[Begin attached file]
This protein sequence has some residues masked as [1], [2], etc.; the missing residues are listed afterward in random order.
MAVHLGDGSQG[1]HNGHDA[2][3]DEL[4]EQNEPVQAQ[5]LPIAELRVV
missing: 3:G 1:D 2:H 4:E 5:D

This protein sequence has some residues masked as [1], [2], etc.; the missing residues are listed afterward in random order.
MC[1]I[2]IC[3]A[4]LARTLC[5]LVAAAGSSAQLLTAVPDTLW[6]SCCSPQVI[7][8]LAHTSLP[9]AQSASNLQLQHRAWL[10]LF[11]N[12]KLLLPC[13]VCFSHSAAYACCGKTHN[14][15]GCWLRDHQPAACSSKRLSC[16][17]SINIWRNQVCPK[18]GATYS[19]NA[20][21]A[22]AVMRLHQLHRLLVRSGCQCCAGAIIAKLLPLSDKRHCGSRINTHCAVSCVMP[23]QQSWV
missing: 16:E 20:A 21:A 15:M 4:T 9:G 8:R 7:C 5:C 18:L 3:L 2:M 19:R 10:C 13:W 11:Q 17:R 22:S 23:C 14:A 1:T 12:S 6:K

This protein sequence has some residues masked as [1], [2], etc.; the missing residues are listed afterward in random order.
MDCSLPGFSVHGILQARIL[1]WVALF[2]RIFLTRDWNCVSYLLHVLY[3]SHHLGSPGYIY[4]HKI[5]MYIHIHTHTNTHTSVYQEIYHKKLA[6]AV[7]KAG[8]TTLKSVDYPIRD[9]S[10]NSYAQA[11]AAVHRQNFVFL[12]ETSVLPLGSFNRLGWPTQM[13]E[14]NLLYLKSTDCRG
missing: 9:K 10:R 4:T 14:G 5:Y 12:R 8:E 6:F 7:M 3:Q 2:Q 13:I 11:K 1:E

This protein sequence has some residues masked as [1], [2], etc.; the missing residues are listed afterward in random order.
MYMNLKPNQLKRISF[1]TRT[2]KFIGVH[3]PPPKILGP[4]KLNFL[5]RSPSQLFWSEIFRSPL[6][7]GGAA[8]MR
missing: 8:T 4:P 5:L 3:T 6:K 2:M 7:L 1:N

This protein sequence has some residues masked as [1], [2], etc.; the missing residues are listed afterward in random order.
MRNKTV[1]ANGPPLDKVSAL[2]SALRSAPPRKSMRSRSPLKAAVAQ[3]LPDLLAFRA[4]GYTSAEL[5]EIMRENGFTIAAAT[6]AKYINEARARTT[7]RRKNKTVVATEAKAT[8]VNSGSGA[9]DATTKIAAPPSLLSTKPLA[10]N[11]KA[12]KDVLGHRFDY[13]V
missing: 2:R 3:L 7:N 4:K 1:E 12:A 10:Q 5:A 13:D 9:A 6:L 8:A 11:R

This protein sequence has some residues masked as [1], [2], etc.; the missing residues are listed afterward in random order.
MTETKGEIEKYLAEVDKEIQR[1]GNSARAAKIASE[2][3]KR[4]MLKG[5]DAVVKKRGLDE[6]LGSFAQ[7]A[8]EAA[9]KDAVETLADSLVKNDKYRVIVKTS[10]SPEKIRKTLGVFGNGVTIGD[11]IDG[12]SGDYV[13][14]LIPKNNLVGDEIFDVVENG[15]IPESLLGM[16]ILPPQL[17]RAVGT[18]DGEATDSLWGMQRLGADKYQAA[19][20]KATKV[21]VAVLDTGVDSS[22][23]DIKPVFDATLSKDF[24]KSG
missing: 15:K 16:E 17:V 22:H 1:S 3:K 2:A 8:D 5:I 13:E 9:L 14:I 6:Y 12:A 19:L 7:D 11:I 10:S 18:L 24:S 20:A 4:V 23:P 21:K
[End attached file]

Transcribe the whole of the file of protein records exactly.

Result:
This protein sequence has some residues masked as [1], [2], etc.; the missing residues are listed afterward in random order.
MAVHLGDGSQG[1]HNGHDA[2][3]DEL[4]EQNEPVQAQ[5]LPIAELRVV
missing: 3:G 1:D 2:H 4:E 5:D

This protein sequence has some residues masked as [1], [2], etc.; the missing residues are listed afterward in random order.
MC[1]I[2]IC[3]A[4]LARTLC[5]LVAAAGSSAQLLTAVPDTLW[6]SCCSPQVI[7][8]LAHTSLP[9]AQSASNLQLQHRAWL[10]LF[11]N[12]KLLLPC[13]VCFSHSAAYACCGKTHN[14][15]GCWLRDHQPAACSSKRLSC[16][17]SINIWRNQVCPK[18]GATYS[19]NA[20][21]A[22]AVMRLHQLHRLLVRSGCQCCAGAIIAKLLPLSDKRHCGSRINTHCAVSCVMP[23]QQSWV
missing: 16:E 20:A 21:A 15:M 4:T 9:G 8:R 7:C 5:C 18:L 3:L 2:M 19:R 10:C 13:W 11:Q 17:R 22:S 23:C 14:A 1:T 12:S 6:K

This protein sequence has some residues masked as [1], [2], etc.; the missing residues are listed afterward in random order.
MDCSLPGFSVHGILQARIL[1]WVALF[2]RIFLTRDWNCVSYLLHVLY[3]SHHLGSPGYIY[4]HKI[5]MYIHIHTHTNTHTSVYQEIYHKKLA[6]AV[7]KAG[8]TTLKSVDYPIRD[9]S[10]NSYAQA[11]AAVHRQNFVFL[12]ETSVLPLGSFNRLGWPTQM[13]E[14]NLLYLKSTDCRG
missing: 9:K 10:R 4:T 14:G 5:Y 12:R 8:E 6:F 7:M 3:Q 2:Q 13:I 11:K 1:E

This protein sequence has some residues masked as [1], [2], etc.; the missing residues are listed afterward in random order.
MYMNLKPNQLKRISF[1]TRT[2]KFIGVH[3]PPPKILGP[4]KLNFL[5]RSPSQLFWSEIFRSPL[6][7]GGAA[8]MR
missing: 8:T 4:P 5:L 3:T 6:K 2:M 7:L 1:N

This protein sequence has some residues masked as [1], [2], etc.; the missing residues are listed afterward in random order.
MRNKTV[1]ANGPPLDKVSAL[2]SALRSAPPRKSMRSRSPLKAAVAQ[3]LPDLLAFRA[4]GYTSAEL[5]EIMRENGFTIAAAT[6]AKYINEARARTT[7]RRKNKTVVATEAKAT[8]VNSGSGA[9]DATTKIAAPPSLLSTKPLA[10]N[11]KA[12]KDVLGHRFDY[13]V
missing: 2:R 3:L 7:N 4:K 1:E 12:A 10:Q 5:A 13:D 9:A 6:L 8:A 11:R

This protein sequence has some residues masked as [1], [2], etc.; the missing residues are listed afterward in random order.
MTETKGEIEKYLAEVDKEIQR[1]GNSARAAKIASE[2][3]KR[4]MLKG[5]DAVVKKRGLDE[6]LGSFAQ[7]A[8]EAA[9]KDAVETLADSLVKNDKYRVIVKTS[10]SPEKIRKTLGVFGNGVTIGD[11]IDG[12]SGDYV[13][14]LIPKNNLVGDEIFDVVENG[15]IPESLLGM[16]ILPPQL[17]RAVGT[18]DGEATDSLWGMQRLGADKYQAA[19][20]KATKV[21]VAVLDTGVDSS[22][23]DIKPVFDATLSKDF[24]KSG
missing: 15:K 16:E 17:V 22:H 1:S 3:K 2:A 8:D 5:I 13:E 9:L 14:I 6:Y 12:A 19:L 7:D 11:I 10:S 18:L 24:S 20:A 4:V 23:P 21:K